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MEPS
Marine Ecology Progress Series

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MEPS 430:113-119 (2011)  -  DOI: https://doi.org/10.3354/meps09039

Does sperm supply limit the number of broods ­produced by a polyembryonous bryozoan?

Andrew J. Pemberton1, Lars J. Hansson1,2, John D. D. Bishop1,*

1Marine Biological Association of the UK, Citadel Hill Laboratory, Plymouth PL1 2PB, UK
2Present address: Department of Marine Ecology, University of Göteborg, 40530 Göteborg, Sweden
*Corresponding author. Email:

ABSTRACT: Polyembryony, the splitting of a single sexually produced embryo into many clonal copies, seems to involve a disadvantageous combination of sexual and asexual reproduction, but persists in a diverse range of organisms. It has been suggested that embryonic cloning in cyclostome bryo­zoans (colonial, sessile marine invertebrates that mate by the release, dispersal and uptake of water-borne sperm) may be a response to sperm limitation. The cyclostome Crisia denticulata inhabits subtidal rock overhangs. Cloned larvae are produced by a colony in a series of independent brood chambers (gonozooids). Offspring from different brood chambers are genetically distinct and are, thus, the outcome of separate fertilisations. We investigated the possibility that sperm limitation reduced female reproductive success at low population density, by assessing the relationship between local colony density, as a proxy for sperm supply, and the number of brood chambers possessed by colonies, as a proxy for fertilisation success. In the patchily distributed population of C. denticulata we studied, the number of brood chambers varied enormously between colonies of the same size, and large colonies entirely lacking brood chambers were frequent, suggesting the occurrence of low fertilisation success within many colonies. However, in colonies with broods, only 17% of the variation in the number of broods per colony could be explained jointly by colony weight and local population density score, with population density being a non-significant predictor in the model. This suggests that sperm supply, as such, does not strongly influence female reproductive ­success and may, therefore, not be important for the maintenance of polyembryony, at least in the studied population. The wide variation in allocation to female function still requires explanation.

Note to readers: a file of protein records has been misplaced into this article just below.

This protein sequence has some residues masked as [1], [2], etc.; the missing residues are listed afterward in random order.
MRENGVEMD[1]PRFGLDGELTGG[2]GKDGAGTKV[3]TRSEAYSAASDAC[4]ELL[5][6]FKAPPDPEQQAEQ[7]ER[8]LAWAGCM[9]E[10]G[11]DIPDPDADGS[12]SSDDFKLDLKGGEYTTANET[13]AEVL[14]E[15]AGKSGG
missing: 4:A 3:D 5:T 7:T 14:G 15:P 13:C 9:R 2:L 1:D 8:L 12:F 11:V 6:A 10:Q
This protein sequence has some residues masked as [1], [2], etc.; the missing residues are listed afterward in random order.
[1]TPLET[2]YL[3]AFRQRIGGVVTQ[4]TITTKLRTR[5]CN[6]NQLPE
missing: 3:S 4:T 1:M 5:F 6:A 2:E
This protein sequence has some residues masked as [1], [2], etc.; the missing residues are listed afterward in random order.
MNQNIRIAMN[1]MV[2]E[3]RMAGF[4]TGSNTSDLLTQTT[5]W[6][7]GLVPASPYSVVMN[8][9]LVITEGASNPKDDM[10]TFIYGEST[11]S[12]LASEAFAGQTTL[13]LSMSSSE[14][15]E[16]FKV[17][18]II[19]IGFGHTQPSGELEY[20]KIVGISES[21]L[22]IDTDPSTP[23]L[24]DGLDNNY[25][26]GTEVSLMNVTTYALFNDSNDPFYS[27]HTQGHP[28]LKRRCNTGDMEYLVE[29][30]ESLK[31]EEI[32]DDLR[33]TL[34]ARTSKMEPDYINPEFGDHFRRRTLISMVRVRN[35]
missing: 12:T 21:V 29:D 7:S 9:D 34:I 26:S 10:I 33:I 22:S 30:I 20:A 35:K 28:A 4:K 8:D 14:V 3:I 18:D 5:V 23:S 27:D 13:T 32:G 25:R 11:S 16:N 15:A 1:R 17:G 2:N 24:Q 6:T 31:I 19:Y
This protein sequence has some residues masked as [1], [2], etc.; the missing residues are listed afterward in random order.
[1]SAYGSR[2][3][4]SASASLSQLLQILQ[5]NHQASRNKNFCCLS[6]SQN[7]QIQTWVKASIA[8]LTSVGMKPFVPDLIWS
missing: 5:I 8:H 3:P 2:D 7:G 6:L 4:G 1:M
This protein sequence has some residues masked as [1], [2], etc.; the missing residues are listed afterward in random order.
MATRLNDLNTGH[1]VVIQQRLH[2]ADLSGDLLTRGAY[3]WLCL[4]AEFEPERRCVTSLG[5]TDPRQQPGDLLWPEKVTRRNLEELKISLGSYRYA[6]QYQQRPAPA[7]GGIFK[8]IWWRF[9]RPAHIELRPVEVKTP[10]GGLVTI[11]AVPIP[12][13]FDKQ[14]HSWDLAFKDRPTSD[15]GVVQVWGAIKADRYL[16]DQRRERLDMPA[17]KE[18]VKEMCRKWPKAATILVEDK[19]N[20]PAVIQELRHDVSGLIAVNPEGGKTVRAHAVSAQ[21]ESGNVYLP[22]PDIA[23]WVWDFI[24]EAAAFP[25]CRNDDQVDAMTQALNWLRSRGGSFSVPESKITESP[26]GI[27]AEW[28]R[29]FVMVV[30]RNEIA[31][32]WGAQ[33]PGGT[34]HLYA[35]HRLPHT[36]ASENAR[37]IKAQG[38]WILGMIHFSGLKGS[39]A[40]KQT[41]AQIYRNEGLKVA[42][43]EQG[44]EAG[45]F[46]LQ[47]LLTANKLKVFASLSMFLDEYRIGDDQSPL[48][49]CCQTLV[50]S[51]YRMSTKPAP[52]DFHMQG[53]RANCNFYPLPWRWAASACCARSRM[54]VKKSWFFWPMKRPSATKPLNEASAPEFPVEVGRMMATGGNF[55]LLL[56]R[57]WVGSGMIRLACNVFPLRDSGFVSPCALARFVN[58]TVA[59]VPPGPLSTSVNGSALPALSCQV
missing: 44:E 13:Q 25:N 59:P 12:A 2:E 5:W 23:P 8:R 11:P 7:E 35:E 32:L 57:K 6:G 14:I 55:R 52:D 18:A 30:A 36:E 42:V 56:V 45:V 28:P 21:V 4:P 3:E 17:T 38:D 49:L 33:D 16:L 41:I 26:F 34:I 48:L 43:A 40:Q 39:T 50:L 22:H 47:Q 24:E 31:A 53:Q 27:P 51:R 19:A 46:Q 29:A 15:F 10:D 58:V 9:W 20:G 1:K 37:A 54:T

KEY WORDS: Sex allocation · Polyembryony · Sperm limitation · Population density · Bryozoa · Crisia


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Cite this article as: Pemberton AJ, Hansson LJ, Bishop JDD (2011) Does sperm supply limit the number of broods ­produced by a polyembryonous bryozoan?. Mar Ecol Prog Ser 430:113-119. https://doi.org/10.3354/meps09039

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